Tacitus, Annals (XIV.17)


However, the moratorium was terminated only after 3 years. All the same, the amphitheater and the gladiator fights were a lucrative affair.

Реконструкция Амфитеатра в Помпеях


Types of Gladiators that fought in Pompeii


Andabatae were gladiators that were simple loin cloth on their bodies. They were protected by a helmet with no eye holes and a short sword.


Bestiarii (singular bestiarius) were men who fought against animals. Technically these were not gladiators since they didn't fight humans. Many of these type fighters were convicted criminals who were condemned to die (damnatio ad bestias or condemned to beasts). The probability of them being killed was incredibly high. Over time this type of combat became incredibly popular with Roman crowds and various different people from various paths of lives began to join its ranks.


The Dimachaeri (singular dimachaerus) were gladiators that fought with two short swords. The term was derived from Greek and literally meant "dual knife". Their defenses ranged from minimal to heavy armor, which included scale armor, mail shirt, helmets and other types of armor. They became particular popular in the late Roman period between 2nd and 4th century AD.


Equites were gladiators that usually fought against other riders. They wore some body armor and tried to kill the enemy with a traditional gladiator sword (gladius) or a spear.


Essedarii were a type of gladiators that rode Celtic chariots into their battles. It is hard to say when they first appeared on a floors of Ancient Roman arenas including that in Pompeii, but it is possible that it marked conquest of Gaul by Julius Caesar in the 1st century BC.


Hoplomachi were hoplite style gladiators. They were special types of helmets with a stylized griffin on the crest. They defended their bodies with round shields and fought with long spears. They were often paired with Thracians and Murmilliones.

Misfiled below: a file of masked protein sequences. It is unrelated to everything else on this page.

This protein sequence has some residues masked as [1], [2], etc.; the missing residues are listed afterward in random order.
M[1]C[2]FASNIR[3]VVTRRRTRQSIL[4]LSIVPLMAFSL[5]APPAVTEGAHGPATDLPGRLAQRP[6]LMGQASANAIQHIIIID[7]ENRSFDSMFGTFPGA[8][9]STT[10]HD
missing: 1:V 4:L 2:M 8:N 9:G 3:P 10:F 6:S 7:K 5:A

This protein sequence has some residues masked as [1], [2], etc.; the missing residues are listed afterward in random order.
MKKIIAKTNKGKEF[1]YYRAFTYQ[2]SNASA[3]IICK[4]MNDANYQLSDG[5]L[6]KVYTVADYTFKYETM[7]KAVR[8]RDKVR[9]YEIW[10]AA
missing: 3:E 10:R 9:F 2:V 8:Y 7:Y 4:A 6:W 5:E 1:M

Thracians was a nation from the modern day South Bulgaria. They carried a broad rimmed helmet, square shaped shield (parmula 60*65 cm), curved Thracian sword (known as sica) and armoured greaves. They often faced against hoplomachi and murmillones. They were trained to reach exposed back of their enemies and blow wounds to unsuspecting enemies.


Murmillones fought with a short gladiator sword (gladius) and a large Gallic shield. Their helmets had a stylized fish on the crest (the mormylos or sea fish). They often fought against Hoplomachi, Thracians and Retiarii.


These were Roman version of a gladiator clown. They usually participated in the beginning of the show or during intermission. They wore protection that was similar to other gladiators, but instead of real weapons they staged mock fights with wooden weapons.


Provocatores wore helmets without their crests. They were protected by a breastplate, a greave on the left leg, linen or leather around their arms and possibly a rectangular shield. They wore swords and staged mock fights with other Provocatores for the entertainment of crowds.


Retiarii were one of the most exotic and well distinguished types of Roman gladiators. They were a distinct trident, fish net and a dagger to kill the enemy. Occasionally they wore a small shield (known as galerus). Otherwise they were completely defenseless. They usually were paired with Murmillones and Secutores.


Samnites were historic enemies of the Roman Republic from the earlier centuries of conquest of the Apennine Peninsula. They were well protected with a heavy helmet, short sword and a rectangular shield. They lost much of their popularity during the Imperial Roman period.


Secutor or plural Secutores carried a helmet with two small eye holes for face protection, short gladiator sword and a shield into their fights. They were called Secutor or Followers in Latin. They usually faced the Retiarii.


Laquerii were lightly armoured gladiators that were rope/  noose that made a lasso.